HD 202- Week 3 notes
HD 202- Week 3 notes HD 202
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This 7 page Class Notes was uploaded by Courtney Green on Friday January 30, 2015. The Class Notes belongs to HD 202 at University of Alabama - Tuscaloosa taught by Maria Hernandez-Reif in Spring2015. Since its upload, it has received 270 views.
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I'm pretty sure these materials are like the Rosetta Stone of note taking. Thanks Courtney!!!
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Date Created: 01/30/15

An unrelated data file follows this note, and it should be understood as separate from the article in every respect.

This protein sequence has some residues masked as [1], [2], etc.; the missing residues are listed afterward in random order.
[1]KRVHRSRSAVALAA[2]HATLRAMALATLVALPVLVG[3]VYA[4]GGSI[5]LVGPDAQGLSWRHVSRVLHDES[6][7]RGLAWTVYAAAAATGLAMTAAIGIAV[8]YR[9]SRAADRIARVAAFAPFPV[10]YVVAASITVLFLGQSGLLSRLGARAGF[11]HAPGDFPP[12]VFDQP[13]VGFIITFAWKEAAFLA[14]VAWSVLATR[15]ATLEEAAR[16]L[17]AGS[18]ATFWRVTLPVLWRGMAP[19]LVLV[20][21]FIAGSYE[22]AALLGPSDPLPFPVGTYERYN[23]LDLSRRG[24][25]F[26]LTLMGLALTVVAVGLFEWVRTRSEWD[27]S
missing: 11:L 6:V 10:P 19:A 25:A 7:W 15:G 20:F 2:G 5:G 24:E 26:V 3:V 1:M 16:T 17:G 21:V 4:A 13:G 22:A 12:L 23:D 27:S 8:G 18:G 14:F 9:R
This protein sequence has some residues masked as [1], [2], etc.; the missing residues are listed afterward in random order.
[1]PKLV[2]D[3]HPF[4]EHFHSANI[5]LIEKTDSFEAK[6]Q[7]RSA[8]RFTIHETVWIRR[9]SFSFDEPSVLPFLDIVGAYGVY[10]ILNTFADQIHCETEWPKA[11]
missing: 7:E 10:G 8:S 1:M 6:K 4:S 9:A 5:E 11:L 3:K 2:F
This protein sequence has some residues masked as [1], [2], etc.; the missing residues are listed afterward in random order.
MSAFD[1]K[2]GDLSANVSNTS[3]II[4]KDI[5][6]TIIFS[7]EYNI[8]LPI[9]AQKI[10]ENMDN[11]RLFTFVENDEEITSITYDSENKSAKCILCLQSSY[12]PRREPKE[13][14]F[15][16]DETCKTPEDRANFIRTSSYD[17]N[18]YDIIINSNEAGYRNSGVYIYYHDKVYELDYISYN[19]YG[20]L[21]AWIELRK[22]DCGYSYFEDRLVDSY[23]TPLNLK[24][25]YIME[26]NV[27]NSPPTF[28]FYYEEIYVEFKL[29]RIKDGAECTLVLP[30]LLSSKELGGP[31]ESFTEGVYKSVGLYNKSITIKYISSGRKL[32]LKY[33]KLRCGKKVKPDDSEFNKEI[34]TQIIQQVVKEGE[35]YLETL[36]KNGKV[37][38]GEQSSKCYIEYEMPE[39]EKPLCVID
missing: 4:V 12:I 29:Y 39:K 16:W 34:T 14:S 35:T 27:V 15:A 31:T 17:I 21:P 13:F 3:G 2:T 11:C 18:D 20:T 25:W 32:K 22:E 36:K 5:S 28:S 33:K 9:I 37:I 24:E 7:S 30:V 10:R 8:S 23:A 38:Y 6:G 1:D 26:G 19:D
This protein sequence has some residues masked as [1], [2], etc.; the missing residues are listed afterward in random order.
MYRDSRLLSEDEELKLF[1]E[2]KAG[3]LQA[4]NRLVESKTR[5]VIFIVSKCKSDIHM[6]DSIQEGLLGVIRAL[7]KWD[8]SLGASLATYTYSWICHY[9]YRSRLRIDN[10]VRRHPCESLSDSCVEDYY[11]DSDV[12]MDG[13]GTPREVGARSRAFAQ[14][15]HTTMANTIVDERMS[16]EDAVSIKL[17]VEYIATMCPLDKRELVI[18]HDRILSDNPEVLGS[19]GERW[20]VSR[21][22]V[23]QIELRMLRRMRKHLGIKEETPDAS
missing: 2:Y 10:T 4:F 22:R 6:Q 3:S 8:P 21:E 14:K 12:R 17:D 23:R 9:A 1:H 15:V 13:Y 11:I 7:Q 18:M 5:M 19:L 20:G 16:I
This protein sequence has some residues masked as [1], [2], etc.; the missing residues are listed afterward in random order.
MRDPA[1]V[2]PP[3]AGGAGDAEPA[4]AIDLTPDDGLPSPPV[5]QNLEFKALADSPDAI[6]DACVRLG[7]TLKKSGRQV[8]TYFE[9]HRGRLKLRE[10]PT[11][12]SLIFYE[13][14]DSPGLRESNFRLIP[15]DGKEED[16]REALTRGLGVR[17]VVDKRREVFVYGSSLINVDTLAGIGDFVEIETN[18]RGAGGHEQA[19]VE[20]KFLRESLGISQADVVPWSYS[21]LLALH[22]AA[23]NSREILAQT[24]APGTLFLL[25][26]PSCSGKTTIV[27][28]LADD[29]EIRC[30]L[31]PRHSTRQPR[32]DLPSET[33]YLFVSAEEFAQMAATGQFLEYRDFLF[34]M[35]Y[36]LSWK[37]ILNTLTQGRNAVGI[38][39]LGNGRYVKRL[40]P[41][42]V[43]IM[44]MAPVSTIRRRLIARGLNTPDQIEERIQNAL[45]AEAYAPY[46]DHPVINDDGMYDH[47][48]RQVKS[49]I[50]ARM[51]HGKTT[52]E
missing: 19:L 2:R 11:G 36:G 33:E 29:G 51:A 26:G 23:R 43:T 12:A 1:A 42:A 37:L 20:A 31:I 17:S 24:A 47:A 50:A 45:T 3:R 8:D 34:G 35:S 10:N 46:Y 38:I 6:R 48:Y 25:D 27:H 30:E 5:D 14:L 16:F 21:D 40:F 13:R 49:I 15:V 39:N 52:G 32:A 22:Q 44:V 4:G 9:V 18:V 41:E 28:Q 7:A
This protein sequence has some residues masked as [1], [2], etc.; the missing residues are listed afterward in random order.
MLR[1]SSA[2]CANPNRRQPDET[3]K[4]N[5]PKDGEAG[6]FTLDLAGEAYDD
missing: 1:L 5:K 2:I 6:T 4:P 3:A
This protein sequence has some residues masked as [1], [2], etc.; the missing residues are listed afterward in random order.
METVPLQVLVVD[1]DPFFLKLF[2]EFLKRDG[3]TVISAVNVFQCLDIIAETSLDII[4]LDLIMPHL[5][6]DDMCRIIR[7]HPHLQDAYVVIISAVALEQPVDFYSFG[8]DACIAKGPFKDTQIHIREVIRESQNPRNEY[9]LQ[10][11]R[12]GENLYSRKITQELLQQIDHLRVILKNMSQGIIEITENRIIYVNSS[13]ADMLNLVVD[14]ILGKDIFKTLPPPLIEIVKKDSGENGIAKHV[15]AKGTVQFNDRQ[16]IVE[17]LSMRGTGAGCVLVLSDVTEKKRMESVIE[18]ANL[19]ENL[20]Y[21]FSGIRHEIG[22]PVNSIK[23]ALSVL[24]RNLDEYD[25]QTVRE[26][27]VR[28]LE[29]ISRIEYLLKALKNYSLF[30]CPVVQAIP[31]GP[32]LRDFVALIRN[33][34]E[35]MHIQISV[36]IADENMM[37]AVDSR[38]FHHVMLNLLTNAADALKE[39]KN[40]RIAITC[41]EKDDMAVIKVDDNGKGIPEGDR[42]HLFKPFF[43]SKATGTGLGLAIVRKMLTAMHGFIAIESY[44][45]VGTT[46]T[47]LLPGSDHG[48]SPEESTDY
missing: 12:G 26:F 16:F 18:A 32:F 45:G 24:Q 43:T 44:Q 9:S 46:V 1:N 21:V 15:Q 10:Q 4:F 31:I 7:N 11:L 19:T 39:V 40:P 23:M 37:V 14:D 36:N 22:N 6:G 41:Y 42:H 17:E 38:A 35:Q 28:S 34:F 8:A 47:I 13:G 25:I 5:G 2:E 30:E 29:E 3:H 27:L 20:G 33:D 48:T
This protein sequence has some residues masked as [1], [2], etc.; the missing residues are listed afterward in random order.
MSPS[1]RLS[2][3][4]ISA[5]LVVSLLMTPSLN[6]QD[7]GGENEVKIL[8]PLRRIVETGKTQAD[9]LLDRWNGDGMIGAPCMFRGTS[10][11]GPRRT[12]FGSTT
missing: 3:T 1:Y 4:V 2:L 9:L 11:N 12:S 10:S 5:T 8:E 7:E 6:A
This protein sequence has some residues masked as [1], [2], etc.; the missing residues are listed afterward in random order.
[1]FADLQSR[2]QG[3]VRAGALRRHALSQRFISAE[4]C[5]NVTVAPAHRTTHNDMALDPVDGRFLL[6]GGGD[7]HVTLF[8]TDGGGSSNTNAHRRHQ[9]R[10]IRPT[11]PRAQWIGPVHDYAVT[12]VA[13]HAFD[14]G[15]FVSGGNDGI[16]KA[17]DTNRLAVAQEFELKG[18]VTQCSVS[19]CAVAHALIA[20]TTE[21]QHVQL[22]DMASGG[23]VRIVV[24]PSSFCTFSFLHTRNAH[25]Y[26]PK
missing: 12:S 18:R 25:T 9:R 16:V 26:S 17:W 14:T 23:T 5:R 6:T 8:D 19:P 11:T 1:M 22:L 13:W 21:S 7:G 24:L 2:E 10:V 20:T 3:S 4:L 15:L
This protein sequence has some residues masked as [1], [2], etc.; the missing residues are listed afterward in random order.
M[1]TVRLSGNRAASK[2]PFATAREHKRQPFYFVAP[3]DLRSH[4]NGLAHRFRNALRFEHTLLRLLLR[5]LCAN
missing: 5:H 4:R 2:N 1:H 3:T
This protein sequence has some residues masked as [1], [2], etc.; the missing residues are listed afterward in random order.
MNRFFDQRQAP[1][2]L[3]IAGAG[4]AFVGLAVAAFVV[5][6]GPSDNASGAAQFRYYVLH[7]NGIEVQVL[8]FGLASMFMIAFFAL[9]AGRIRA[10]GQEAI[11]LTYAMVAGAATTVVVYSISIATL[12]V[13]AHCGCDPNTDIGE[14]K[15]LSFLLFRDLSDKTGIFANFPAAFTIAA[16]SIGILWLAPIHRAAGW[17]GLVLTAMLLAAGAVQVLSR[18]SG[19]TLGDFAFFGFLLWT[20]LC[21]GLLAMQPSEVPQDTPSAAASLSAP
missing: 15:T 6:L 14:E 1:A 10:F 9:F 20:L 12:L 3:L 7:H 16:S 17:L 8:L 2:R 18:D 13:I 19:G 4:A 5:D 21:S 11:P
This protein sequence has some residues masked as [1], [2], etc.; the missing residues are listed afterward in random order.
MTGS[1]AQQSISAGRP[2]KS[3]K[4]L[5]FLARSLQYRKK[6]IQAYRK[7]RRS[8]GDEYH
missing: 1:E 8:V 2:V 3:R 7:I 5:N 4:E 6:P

HD 202 week 3 01272015 What makes a reinforcer a reinforcer It has to be unique to a child Limitations of behaviorism and social learning theory 0 Too narrow a view of important environmental in uences Bandura s work is unique because children play an active role in their own learning Piaget39s Cognitive Developmental Theory 0 Children actively construct knowledge as they manipulate and explore their world 0 Children develop schemas or innermental representations of the world around them 0 Schema mental representation that a child creates Example Teacher points out birds to child mother points out birds to child starts to develop a mental representation of what a bird is wings ying Children learn to problem solve through adaptation made up of two repeatedly appearing processes 0 Assimilation and accommodation Assimilation directly processing information that a child knows incorporating more into your already existing schema associating ducks swans eagles hawks all into the category of birds Accommodation changing what one knows to the new information learning that even though butter ies do have wings and y they are not in the bird category 0 Eguilibrium leads to more advanced ways of thinking Paiget s Stages of cognitive development 0 Sensorimotor Birth to 2 years Infants think using their eyes ears hands and mouths They invent ways to solve sensorimotor problems a such as pushing a button to hear the sound of a music box nding hidden toys and placing objects in and out of a container 0 Preoperational 27 years preschool children represent their earlier sensorimotor discoveries with symbols children start to develop language and makebelieve play takes place However thinking lacks the logic that the two remaining stages possess 0 Concrete operational 711 years children s reasoning becomes logical and better organized schoolage children understand the concept of conservation the idea that a certain amount of liquid or soft solid remains the same even after its appearance changes They also organize objects into orders of classes and subclasses Thinking is not yet abstract and not yet at the adult level 0 Formal operational 11 years on the capacity for abstract systemic thinking adolescents are now able to hypothesize deduce testable inferences and isolate and combine variables to solve a problem Adolescents can also evaluate the reasoning of verbal statements without referring to realworld circumstances informationprocessing theory 0 Information ows through the human mind as if it were like a computermanipulating system 0 In order to solve problems children use different strategies 0 owchart 0 map out the steps children take to solve problems 0 trial and error until they gure out the solution believes that children are actively making sense of the world Developmental Cognitive Neuroscience Studies the relationship between changes in the brain and the cognitive processing and behavior patterns of the developing child Combination of psychology biology neuroscience and medicine study brain function use MRl s The most advanced theory Ethology Concerned with the survival value of behavior and its evolutionary history Study animals and transform ndingsresearch to humans Ethologists focus on how behaviors encourage the survival of the individual and the species 0 Example does children s aggression have survival signi cance Ethologists look at these behaviors and how they may in uence the child s or animals survival risks and rewards of certain behaviors See aggression as an optimal behavior believe that it is learned because it is a way of learning how to get what they need Roots traced to Darwin 0 Imprinting Baby animals or humans come to identify another animal or person as a parent or personobject of habitual trust babieshumans seek an attachment to their parentmother Ducklings imprint the 1st object they see soon after birth a Konrad amp Lorenz 0 Critical period about 36 hours after hatching imprinting must occur if they do not imprint in the rst 36 hours than they will never imprint o Sensitive period Individual is especially responsive to environment Boundaries less clearly de ned than a critical period An optimal time for certain capacities to emerge Babies need around a year and a half to form an attachment to an individual who is consistent in their environment and who is responsive to the child Has to do with learning language trust Vygotsky39s Sociocultural Theory 0 Culture passes from one generation to the next 0 Beliefs customs skills 0 In order for cognitive development to progress social interaction is vital 0 Communication with members of society are more knowledgeable is important in development 0 Learning from others Scaffolding 0 Providing support and resources for a child to learn new concepts Ecological Systems Theory 0 Microsystem l mesosystem l exosystem l macrosystem o the individual innermost system 0 Microsystem the child s familiar and routine things that in uence development immediate family play area childcare center or school Mesosystem immediate family neighborhood play area childcare center how they all interact together 0 Exosystem how extended gures affect the child s development extended family friends and neighbors workplace community health services 0 Macrosystem how things such as values laws and customs affectin uence the child s development Dynamic Systems Perspective 0 A child s integrated system consisting of mind body physical and socials worlds guides the mastery of new skills 0 The system is dynamic constantly in motion and changing Changes in one domain cause changes in all other domains Work together and continue to affect development throughout the l espan Scienti c Research Hypothesis proposed explanation for a certain phenomenon drawn from a theory 0 Research methods activities of participants 0 Research designs overall plans for research studies Systematic Observation 0 Naturalistic Observation 0 In the eld or natural environment where behavior happens Structured Observations o All participants have equal chance to exhibit the behavior 0 A speci c situation is set up in a laboratory to encourage or evoke a behavior that the experimenter is interested in Interviews 0 Clinical interview 0 Flexible conversational style 0 Probes for participant s point of view 0 Can provide a lot of information change to expand on ques ons o Accurate Children are often in uenced by how things are asked or what speci cally is asked It could change their answer 0 Structured interview 0 Each participant is asked same questions in the same way 0 May use questionnaires get answers from groups 0 Not as indepth there is an inability for the interviewee to elaborate on their answer 0 Because the same questions are asked in the same way it reduces the likelihood that a child could be persuaded to answer the question to satisfy the interviewer Case Study Involves interviews observations and test scores and combines all the information involved 0 Best used to study unique types 0 May be subjective Research Design Correlational studies 0 Two or more variables are compared between participants to determine whether there is a relationship between the variables 0 Researchers gather information and make no effort to alter their experiences 0 Limited because cause and effect cannot be inferred For example is watching TV associated with more aggressive displays by children 0 Statistics for this type of study is a correlation coef cient with ranges between 10 and 10 0 Correlation coef cients Magnitude a Size of the number between 0 and 1 a Closer to 1 positive or negative is a stronger relationship o 0 no relationship o 1 or 1 strong relationship Direction n Indicated by or sign a Positive means as one variable increases so does the other a Negative means as one variable increases the other decreases n 1 strong negative relationship a 1 strong positive relationship Experimental study 0 Independent and dependent variables 0 Independent This is the variable that the experimenter will manipulate Anticipated to incite changes in another variable 0 Dependent This is the variable that the experimenter will measure Anticipated to change as a result of the independent variable